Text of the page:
As a broadcaster, Santo was known for unabashedly rooting for the Cubs, a trait that endeared him to fans who never saw him play.

”I want you to know that he loved you so much, and he would be grateful that you came here to share this with him,” Vicki Santo said to the fans. ”He fought the good fight, and though he’s no longer here we need to find a cure (for juvenile diabetes). He felt he had been put here for that reason. He believed in his journey. He believed in his cause. We can’t let him down.”

 

Happy Birthday John Kruk!!!

Happy Birthday John Kruk!!!

John Kruk turns 51 years old today!

A man with one of the largest personalities in baseball during his playing days, Kruk was always a fan favorite.  Although Kruk did not look like the prototypical baseball player, or athlete for that matter, he was as talented a hitter as there was in the late 80’s.  In Kruk’s 10-year playing career, he hit .300 or better 7 times.  And when he retired from the sport, he left with a career batting average of .300 while amassing 100 home runs and 592 RBI.

But for Kruk’s birthday I want to give him something else.  Something nobody else may think of to give him.  I want to give him 1 more double.  I mean, who wants to retire from the game with 199 doubles when 200 sounds so much better?  So, ‘Krukkie’ my gift to you is 1 more ‘2-bagger’. 

Happy Birthday & Enojy!!!

Barry Larkin Is A Hall Of Famer!!!

NEW YORK — Barry Larkin will be the newest member of the National Baseball Hall of Fame, joining the Class of 2012 as the sole member elected by the Baseball Writers’ Association of America, it was announced on Monday.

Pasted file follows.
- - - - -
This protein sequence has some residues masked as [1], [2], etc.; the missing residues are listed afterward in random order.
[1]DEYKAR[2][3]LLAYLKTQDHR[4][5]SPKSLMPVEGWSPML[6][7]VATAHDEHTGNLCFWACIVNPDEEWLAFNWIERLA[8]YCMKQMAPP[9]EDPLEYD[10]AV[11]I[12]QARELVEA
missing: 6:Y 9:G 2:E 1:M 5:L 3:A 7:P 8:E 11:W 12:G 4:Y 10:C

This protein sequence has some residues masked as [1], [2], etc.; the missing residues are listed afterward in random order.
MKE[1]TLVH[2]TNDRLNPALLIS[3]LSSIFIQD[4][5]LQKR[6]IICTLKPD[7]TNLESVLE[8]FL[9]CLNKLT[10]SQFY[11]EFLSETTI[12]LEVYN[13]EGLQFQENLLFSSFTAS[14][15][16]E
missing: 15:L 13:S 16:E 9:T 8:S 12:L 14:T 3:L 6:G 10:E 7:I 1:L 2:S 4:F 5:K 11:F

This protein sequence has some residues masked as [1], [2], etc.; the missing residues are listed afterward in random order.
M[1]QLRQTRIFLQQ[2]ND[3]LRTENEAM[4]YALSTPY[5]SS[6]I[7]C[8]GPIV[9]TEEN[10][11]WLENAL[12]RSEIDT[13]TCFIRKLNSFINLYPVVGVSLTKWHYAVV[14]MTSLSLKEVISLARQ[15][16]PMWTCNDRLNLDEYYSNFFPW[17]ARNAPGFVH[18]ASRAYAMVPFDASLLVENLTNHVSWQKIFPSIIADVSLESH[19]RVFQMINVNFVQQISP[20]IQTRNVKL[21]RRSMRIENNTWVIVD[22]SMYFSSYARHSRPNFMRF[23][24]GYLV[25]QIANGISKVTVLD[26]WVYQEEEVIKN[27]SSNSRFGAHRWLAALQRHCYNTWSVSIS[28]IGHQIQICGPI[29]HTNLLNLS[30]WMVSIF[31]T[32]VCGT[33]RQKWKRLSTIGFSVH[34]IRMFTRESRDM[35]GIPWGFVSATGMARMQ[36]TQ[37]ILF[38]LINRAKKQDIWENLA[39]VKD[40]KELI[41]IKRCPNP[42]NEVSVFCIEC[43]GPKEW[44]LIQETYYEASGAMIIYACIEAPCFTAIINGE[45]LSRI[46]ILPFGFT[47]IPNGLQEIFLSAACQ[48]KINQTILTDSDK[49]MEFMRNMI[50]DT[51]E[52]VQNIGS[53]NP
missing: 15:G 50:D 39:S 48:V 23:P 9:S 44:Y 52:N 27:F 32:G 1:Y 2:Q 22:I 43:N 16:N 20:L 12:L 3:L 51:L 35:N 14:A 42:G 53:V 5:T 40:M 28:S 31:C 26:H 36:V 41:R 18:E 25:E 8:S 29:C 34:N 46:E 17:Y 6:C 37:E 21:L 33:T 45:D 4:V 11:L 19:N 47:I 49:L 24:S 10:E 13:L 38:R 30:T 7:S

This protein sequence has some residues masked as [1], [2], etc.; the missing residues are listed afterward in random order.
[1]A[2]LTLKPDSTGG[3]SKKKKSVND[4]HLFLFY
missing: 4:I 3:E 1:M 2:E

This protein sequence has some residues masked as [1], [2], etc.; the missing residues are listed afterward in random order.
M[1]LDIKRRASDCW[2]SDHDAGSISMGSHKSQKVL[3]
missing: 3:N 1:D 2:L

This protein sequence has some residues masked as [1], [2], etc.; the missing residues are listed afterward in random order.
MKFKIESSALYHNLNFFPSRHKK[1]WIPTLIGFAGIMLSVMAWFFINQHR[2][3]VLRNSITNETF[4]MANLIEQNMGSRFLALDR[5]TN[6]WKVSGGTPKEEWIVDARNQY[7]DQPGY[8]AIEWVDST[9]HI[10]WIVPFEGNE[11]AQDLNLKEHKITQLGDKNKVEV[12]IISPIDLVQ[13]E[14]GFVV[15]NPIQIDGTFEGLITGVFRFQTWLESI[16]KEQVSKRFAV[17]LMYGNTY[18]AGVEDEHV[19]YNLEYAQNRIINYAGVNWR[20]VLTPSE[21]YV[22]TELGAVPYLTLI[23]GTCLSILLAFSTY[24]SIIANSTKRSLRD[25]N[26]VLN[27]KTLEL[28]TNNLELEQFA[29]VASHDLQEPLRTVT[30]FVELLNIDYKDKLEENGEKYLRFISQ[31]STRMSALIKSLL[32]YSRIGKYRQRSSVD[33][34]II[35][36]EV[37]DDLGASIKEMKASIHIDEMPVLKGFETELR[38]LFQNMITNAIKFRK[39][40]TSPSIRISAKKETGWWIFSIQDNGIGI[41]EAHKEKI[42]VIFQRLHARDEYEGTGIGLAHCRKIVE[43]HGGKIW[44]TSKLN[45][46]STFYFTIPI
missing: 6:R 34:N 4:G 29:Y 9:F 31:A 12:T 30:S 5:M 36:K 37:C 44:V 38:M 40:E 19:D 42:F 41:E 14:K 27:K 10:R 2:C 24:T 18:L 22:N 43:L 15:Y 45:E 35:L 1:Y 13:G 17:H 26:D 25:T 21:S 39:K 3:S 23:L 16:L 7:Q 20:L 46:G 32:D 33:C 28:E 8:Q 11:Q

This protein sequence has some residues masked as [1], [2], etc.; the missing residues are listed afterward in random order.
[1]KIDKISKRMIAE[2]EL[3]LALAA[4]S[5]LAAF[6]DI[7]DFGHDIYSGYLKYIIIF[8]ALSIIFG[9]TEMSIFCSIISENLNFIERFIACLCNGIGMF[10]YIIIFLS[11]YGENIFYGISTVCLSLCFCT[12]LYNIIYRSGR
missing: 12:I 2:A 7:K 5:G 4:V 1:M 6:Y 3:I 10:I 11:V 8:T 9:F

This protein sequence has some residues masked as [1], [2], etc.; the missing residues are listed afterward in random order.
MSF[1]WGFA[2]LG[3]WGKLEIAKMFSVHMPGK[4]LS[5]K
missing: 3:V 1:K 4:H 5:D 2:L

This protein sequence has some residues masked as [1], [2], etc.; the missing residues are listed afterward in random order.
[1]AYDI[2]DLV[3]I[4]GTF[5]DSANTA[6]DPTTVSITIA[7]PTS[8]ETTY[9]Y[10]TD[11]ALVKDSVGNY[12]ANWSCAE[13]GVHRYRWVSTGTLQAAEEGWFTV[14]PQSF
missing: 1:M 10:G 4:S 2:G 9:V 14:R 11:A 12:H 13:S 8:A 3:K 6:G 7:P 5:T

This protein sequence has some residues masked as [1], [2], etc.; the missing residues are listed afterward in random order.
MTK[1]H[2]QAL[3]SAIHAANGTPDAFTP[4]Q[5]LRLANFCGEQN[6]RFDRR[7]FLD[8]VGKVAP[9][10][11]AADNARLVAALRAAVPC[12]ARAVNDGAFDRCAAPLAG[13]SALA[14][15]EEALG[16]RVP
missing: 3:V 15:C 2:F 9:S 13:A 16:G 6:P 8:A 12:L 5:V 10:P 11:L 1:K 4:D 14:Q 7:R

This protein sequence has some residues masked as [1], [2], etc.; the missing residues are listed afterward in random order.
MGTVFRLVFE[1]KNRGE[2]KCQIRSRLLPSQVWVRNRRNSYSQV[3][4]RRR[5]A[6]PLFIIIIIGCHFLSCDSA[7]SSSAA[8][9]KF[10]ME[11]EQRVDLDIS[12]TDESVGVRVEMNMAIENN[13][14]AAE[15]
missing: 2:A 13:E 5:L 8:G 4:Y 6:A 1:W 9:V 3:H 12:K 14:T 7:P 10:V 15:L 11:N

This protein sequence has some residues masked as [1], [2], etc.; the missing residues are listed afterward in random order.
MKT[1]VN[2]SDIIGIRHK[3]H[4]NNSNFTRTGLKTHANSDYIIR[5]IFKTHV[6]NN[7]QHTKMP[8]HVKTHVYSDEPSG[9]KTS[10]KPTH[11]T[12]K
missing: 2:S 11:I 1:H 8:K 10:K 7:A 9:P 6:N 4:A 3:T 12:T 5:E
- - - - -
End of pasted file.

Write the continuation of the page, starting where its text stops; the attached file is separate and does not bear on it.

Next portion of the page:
The 12-time National League All-Star shortstop and three-time Gold Glove Award winner, who played his entire 19-year career for his hometown Cincinnati Reds, garnered 86 percent of the vote. Last year, Larkin finished third behind inductees Roberto Alomar and Bert Blyleven when his name appeared on 62.1 percent of the ballots cast. It was Larkin’s third year on the ballot.

Larkin will be inducted into the Hall during this year’s ceremonies on July 21-22 in Cooperstown, N.Y., joining legendary Cubs third baseman Ron Santo, who was elected posthumously to the Hall last month by the Golden Era Committee. They will be inducted on July 22 behind the Clark Sports Center. Ford C. Frick Award winner Tim McCarver and J.G. Taylor Spink Award electee Bob Elliott will be honored in a separate ceremony on July 21 at Doubleday Field.

Larkin was a nine-time Silver Slugger winner, a member of the Reds squad that swept the A’s in the 1990 World Series and the NL Most Valuable Player in 1995. His .295 lifetime batting average was 33 points higher than that of Cardinals shortstop Ozzie Smith, who was elected predominantly for his defense in 2002. Cal Ripken Jr., elected along with Padres right fielder Tony Gwynn on the first ballot for both men in 2007, hit .277 as a shortstop, the position he played for most of his stellar 21-year career with the Orioles.

Among the notable first-timers on the BBWAA ballot, which was distributed in December, were Yankees center fielder Bernie Williams, Braves catcher Javy Lopez and Angels outfielder Tim Salmon.

Other major hopefuls on this year’s ballot were pitcher Jack Morris and first baseman Jeff Bagwell, the latter of whom played his entire career for the Houston Astros.

Morris, who won the World Series with Detroit, Minnesota and Toronto and had 254 victories during his 18-year big league career, was a long shot. He needed to pick up 21.5 percent to make it this year. This was his 13th of a possible 15 years on the BBWAA ballot and his hopes are fading, considering the star-studded ballots that eligible BBWAA voters will confront in the next four years.

BBWAA members with at least 10 consecutive years of covering Major League Baseball can place as many as 10 names on their ballots.